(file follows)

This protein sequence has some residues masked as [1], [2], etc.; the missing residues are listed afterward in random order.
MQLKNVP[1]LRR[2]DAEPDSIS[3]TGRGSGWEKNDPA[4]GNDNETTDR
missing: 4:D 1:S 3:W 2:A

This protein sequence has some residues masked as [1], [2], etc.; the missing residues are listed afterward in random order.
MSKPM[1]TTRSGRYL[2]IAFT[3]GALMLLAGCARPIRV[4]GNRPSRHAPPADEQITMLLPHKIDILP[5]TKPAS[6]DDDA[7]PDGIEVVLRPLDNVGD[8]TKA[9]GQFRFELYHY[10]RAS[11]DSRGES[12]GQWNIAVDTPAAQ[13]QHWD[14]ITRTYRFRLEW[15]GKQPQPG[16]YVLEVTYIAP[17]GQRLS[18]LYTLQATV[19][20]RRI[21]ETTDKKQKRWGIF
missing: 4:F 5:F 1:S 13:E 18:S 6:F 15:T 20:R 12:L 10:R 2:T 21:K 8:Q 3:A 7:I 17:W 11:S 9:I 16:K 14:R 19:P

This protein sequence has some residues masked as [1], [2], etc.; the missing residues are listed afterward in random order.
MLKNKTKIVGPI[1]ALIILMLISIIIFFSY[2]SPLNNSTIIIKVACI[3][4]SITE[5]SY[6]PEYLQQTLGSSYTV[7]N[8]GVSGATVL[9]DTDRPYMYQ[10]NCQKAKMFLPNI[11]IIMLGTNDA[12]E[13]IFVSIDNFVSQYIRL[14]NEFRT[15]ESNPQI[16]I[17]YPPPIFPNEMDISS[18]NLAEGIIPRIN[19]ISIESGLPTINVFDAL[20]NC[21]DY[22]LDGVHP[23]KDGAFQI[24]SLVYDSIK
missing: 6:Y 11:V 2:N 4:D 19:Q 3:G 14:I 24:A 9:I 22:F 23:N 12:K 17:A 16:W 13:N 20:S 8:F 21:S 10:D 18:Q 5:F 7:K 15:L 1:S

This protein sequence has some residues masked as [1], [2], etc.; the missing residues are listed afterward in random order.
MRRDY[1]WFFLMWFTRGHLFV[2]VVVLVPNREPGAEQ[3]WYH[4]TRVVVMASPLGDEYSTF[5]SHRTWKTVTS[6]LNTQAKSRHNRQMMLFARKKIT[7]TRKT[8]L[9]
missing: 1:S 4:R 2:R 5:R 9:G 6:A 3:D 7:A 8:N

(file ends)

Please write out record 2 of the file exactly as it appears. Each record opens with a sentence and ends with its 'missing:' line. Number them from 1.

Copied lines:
This protein sequence has some residues masked as [1], [2], etc.; the missing residues are listed afterward in random order.
MSKPM[1]TTRSGRYL[2]IAFT[3]GALMLLAGCARPIRV[4]GNRPSRHAPPADEQITMLLPHKIDILP[5]TKPAS[6]DDDA[7]PDGIEVVLRPLDNVGD[8]TKA[9]GQFRFELYHY[10]RAS[11]DSRGES[12]GQWNIAVDTPAAQ[13]QHWD[14]ITRTYRFRLEW[15]GKQPQPG[16]YVLEVTYIAP[17]GQRLS[18]LYTLQATV[19][20]RRI[21]ETTDKKQKRWGIF
missing: 4:F 5:F 1:S 13:E 18:S 6:F 15:T 20:R 12:L 10:R 2:T 21:K 8:Q 3:A 7:I 17:W 11:S 9:I 16:K 14:R 19:P